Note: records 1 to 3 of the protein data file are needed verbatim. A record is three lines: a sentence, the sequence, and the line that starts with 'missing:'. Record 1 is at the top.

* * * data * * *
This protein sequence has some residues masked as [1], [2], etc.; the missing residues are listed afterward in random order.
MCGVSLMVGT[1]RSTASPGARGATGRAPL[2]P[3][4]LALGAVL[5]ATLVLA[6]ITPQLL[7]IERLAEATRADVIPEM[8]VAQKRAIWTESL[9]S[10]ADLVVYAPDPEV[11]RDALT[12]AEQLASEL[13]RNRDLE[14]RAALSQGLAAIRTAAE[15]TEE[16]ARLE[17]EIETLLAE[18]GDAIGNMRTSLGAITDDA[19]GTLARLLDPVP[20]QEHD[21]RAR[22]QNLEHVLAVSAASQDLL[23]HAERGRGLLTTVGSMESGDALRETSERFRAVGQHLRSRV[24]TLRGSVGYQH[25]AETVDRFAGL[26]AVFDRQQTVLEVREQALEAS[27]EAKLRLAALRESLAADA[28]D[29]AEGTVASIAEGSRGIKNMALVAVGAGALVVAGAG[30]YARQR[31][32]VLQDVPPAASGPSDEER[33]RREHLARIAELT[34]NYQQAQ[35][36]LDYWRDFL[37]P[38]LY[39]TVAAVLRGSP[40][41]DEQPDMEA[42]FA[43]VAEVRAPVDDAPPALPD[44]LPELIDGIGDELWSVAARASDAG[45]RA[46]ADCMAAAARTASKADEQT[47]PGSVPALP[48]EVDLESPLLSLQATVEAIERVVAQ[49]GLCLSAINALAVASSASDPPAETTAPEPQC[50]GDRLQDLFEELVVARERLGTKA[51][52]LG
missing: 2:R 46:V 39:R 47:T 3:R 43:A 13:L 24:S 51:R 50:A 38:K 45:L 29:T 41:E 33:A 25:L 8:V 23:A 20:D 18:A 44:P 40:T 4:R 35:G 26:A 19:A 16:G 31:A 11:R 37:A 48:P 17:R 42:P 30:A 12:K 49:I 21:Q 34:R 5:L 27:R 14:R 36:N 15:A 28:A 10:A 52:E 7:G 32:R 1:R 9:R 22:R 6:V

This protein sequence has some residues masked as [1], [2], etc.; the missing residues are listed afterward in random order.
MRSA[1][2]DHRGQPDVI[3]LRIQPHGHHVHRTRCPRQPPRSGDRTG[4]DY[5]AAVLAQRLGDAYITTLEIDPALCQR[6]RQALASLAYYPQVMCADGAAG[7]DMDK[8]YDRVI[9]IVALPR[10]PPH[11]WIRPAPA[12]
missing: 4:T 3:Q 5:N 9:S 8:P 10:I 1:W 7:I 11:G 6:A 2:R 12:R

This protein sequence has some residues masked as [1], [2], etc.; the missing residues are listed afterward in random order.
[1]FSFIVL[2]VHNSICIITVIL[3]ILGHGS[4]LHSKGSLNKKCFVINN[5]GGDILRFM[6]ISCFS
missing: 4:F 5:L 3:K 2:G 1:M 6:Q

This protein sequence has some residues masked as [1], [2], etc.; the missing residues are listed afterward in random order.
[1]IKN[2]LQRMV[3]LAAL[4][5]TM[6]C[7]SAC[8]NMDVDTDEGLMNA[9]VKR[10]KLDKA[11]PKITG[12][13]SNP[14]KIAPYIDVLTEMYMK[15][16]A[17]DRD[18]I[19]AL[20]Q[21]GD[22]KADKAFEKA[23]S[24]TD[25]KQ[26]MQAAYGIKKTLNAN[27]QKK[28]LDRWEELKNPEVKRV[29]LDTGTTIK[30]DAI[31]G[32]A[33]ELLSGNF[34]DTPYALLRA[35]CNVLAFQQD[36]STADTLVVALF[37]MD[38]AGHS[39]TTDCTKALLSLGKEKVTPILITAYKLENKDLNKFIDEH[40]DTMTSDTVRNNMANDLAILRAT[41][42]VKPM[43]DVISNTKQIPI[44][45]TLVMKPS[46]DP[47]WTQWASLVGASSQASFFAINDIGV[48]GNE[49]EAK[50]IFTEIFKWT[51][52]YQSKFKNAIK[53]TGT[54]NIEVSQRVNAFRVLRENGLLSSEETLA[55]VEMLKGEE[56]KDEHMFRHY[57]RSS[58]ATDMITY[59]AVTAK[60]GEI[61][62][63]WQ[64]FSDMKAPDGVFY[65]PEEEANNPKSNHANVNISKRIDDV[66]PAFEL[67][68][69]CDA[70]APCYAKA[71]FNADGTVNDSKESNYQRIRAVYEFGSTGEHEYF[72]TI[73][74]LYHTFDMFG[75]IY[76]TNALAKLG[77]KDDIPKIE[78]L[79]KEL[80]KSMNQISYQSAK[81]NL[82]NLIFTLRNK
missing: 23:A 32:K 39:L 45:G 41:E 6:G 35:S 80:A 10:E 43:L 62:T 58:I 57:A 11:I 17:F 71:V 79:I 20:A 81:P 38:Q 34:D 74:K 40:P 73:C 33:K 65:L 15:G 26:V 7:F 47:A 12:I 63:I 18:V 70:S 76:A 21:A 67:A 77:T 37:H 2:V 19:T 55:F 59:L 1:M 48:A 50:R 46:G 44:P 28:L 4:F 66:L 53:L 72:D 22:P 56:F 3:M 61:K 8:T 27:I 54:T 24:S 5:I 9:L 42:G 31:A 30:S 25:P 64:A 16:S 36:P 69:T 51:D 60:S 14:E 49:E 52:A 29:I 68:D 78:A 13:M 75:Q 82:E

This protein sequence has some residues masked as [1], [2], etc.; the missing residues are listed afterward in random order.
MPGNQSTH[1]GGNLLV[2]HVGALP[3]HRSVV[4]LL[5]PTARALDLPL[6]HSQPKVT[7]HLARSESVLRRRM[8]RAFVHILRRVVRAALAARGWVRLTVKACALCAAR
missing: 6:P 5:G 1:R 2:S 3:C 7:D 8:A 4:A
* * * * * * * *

This protein sequence has some residues masked as [1], [2], etc.; the missing residues are listed afterward in random order.
MCGVSLMVGT[1]RSTASPGARGATGRAPL[2]P[3][4]LALGAVL[5]ATLVLA[6]ITPQLL[7]IERLAEATRADVIPEM[8]VAQKRAIWTESL[9]S[10]ADLVVYAPDPEV[11]RDALT[12]AEQLASEL[13]RNRDLE[14]RAALSQGLAAIRTAAE[15]TEE[16]ARLE[17]EIETLLAE[18]GDAIGNMRTSLGAITDDA[19]GTLARLLDPVP[20]QEHD[21]RAR[22]QNLEHVLAVSAASQDLL[23]HAERGRGLLTTVGSMESGDALRETSERFRAVGQHLRSRV[24]TLRGSVGYQH[25]AETVDRFAGL[26]AVFDRQQTVLEVREQALEAS[27]EAKLRLAALRESLAADA[28]D[29]AEGTVASIAEGSRGIKNMALVAVGAGALVVAGAG[30]YARQR[31][32]VLQDVPPAASGPSDEER[33]RREHLARIAELT[34]NYQQAQ[35][36]LDYWRDFL[37]P[38]LY[39]TVAAVLRGSP[40][41]DEQPDMEA[42]FA[43]VAEVRAPVDDAPPALPD[44]LPELIDGIGDELWSVAARASDAG[45]RA[46]ADCMAAAARTASKADEQT[47]PGSVPALP[48]EVDLESPLLSLQATVEAIERVVAQ[49]GLCLSAINALAVASSASDPPAETTAPEPQC[50]GDRLQDLFEELVVARERLGTKA[51][52]LG
missing: 2:R 46:V 39:R 47:T 3:R 43:A 13:L 24:S 51:R 50:A 38:K 45:L 29:T 41:E 33:A 25:L 8:V 23:A 20:D 18:A 44:P 40:T 4:R 35:G 26:A 19:A 16:G 31:A 11:R 37:A 48:P 17:R 42:P 30:A 12:K 49:I 21:Q 34:R 5:L 27:R 14:R 36:N 15:A 28:A 10:A 52:E 7:G 32:R 1:R 9:R 22:R 6:V

This protein sequence has some residues masked as [1], [2], etc.; the missing residues are listed afterward in random order.
MRSA[1][2]DHRGQPDVI[3]LRIQPHGHHVHRTRCPRQPPRSGDRTG[4]DY[5]AAVLAQRLGDAYITTLEIDPALCQR[6]RQALASLAYYPQVMCADGAAG[7]DMDK[8]YDRVI[9]IVALPR[10]PPH[11]WIRPAPA[12]
missing: 4:T 3:Q 5:N 9:S 8:P 10:I 1:W 7:I 11:G 6:A 2:R 12:R

This protein sequence has some residues masked as [1], [2], etc.; the missing residues are listed afterward in random order.
[1]FSFIVL[2]VHNSICIITVIL[3]ILGHGS[4]LHSKGSLNKKCFVINN[5]GGDILRFM[6]ISCFS
missing: 4:F 5:L 3:K 2:G 1:M 6:Q